“I’m assigning Captain Williams to take over your command,” Hackett tells her, not at all to her surprise.  “Normandy seems to work well with Spectre authority backing it up, and Williams knows your people.  It should make the transition easier.”

 

“Ash is a good choice,” Shepard agrees.

 

“I still want you to handle the Ilos mission and finish up any lingering Council business you have first,” he says.  “Give Williams a chance to adjust before we put her at the helm.  You’re a tough act to follow, Commander.”

 

“I’ve had a hell of a lot of help, sir.”

 

She goes planetside to get Ash in person.  Vancouver looks better and worse than she expects.  Better, because it’s no longer a burning heap of utter wreckage.  Worse, because it’s still far from the gleaming metropolis she remembers.  Not a lot of buildings were left standing after all was said and done.  Many are obviously being rebuilt, and campsites are set up over the stable parts of the wreckage, quick, colony-style buildings erected for emergency shelter and operations.  They’re still sorting through the mangled remains of computer systems, trying to recover records that were all but mangled during the attack.  With a lot of com buoys still down, there are potentially ships still stranded out there and hiding, with no idea that the conflict is over and that coming up for air won’t get their heads blasted off.  A lot of their potential whereabouts and active missions at the time of the invasion are lost, however.  Just another situation on top of many.

 

Despite her promotion, Ashley has been heading up a team to clear out any husks or other horrifying Reaper leftovers on the surface, coordinating efforts and becoming something of the military face of North America’s recovery.  She looks good when Shepard sees her again.  A little dusty and dressed in a hard suit, her hair pulled out of her face and her mouth fixed into a scowl.  She’s standing in command central for her camp, near a bunker which has recovered and ready to dispose Reaper tech in it.  Plus about six rotating round-the-clock guards on the doors.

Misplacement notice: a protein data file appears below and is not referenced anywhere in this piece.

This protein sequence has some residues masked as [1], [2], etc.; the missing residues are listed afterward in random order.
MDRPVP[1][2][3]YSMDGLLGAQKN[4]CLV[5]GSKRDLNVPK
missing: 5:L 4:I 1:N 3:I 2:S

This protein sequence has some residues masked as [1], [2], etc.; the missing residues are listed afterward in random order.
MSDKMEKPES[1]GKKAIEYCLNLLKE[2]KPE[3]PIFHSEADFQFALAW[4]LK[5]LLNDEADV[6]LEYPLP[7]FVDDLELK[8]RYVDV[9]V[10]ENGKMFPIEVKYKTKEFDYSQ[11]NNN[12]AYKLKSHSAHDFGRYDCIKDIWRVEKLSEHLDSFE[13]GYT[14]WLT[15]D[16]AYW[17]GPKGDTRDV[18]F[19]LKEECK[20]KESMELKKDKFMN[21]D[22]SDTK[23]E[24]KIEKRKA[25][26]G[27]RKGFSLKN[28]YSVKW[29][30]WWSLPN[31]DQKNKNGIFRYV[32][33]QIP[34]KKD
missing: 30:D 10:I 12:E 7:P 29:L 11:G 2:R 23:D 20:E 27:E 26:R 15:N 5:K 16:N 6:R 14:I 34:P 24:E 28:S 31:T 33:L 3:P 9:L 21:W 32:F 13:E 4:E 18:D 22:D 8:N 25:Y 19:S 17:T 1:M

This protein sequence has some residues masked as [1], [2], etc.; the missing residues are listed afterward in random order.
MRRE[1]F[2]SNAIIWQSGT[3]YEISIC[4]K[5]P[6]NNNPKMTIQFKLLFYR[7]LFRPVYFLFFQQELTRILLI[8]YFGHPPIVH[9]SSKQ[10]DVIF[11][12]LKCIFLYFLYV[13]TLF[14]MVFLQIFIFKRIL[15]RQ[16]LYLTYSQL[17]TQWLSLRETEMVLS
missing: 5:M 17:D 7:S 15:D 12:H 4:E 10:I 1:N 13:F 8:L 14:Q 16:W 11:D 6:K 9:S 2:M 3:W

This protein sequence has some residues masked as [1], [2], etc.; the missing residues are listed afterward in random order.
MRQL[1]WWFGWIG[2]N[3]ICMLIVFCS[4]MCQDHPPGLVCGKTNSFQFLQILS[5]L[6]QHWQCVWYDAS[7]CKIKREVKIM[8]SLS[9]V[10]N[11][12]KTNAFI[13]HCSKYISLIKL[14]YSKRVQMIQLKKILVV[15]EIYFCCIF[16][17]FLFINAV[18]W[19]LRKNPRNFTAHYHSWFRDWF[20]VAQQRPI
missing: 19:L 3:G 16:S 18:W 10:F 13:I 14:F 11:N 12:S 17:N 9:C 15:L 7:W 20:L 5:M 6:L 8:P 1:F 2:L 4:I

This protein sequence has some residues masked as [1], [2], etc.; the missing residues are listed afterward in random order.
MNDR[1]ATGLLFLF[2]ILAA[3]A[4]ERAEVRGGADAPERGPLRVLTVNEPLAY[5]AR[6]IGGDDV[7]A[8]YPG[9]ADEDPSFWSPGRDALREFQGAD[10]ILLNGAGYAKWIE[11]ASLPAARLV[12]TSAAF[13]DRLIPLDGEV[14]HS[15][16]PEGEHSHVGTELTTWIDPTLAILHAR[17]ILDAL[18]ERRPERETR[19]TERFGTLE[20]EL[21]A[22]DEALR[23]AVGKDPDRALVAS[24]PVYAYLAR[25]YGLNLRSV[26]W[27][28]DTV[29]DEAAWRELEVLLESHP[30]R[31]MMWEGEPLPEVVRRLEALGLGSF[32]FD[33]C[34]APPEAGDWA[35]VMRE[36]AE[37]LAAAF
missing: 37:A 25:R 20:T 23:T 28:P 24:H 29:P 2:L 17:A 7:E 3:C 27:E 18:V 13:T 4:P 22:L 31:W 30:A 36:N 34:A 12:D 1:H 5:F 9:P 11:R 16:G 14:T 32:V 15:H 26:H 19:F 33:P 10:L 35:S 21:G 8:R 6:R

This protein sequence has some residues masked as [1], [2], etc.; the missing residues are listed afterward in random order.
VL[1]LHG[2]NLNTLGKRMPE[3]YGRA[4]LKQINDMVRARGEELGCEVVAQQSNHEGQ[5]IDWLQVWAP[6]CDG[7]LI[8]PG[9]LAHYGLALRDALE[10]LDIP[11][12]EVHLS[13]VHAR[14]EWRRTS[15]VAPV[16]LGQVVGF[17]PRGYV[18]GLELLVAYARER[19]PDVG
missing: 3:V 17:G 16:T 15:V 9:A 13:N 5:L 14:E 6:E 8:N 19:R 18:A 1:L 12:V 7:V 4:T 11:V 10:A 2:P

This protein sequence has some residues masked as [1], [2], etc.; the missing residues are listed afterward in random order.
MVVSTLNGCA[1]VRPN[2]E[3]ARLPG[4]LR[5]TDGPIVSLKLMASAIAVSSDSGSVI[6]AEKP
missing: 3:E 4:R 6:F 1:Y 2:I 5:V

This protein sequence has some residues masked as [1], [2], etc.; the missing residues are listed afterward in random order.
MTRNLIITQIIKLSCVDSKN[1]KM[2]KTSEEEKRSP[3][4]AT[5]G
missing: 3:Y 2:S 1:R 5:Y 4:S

“Shepard,” she says.  “What the hell is this?  I outrank you now and I’m still supposed to drop everything to come and serve on your damn ship?”  She steps forward and takes her hand, though, and one corner of her mouth twitches up as she shakes it.

 

“Hackett didn’t tell you?” she asks, raising an eyebrow.

 

“He told me you had an ‘important assignment’ for me.  Just between the two of us, I think he likes jerking me around a little bit,” Ashley replies.  “So what’s so big that I should up and leave my post here, Shepard?  We’ve got our hands full as it is, you know.  I’ve even got your former Cerberus buddies lending a hand.”

 

“Hasn’t the Council been in contact?  You’ve still got Spectre status, last time I checked,” she wonders.  Before Ashley can answer, a flurry of activity breaks out on the northern side of the camp.  The comm system lights up as someone calls in a report; cannibals spotted in sub-level ruins inland, near Kelowna.  Targets not contained.  Requesting aerial back-up and further instruction.  Ash hits the console and shouts into it for a while, good instructions that show she’s got the situation well in hand, so Shepard stands back and looks up towards the ash-filled skyline.  Every day, over Earth, when it rains, it rains dirt and tiny bits of debris.  She wonders how long it’s going to last for.  There are probably some meteorological reports that could tell her.

 

“Dammit,” Ashley swears when she’s done, pushing back from the table and dragging Shepard’s attention to her again.  “You see what we’re dealing with here.  Don’t get me wrong, at this point I’m grateful that we’ve got a mess to clean up – and, you know, people who are actually alive to do the cleaning – but we’re so far from done here, it’s not even funny.”

 

“It’s like this almost everywhere,” Shepard reminds her, not unkindly.

 

“Yeah.  Funny.  That doesn’t really make me feel better,” Ashley replies, before letting out a heavy sigh.  “Anyway.  I don’t mean to take it out on you.  I’ve learned my lesson, Shepard – whatever you need me for, it’s probably important.  So what have you got?”

 

Another pang of guilt rushes through her, and she almost backs down.  Calls the whole thing off.  It would be easy to just go back to the Normandy and carry on like always.  Just go on with the rest of her life on that knife edge between living and being alive, pulling more corpses out of wreckage, fighting the fights that need to happen, and fights that don’t need to happen but do anyway.  Easy… and impossible, too. 

 

Besides, Garrus is waiting.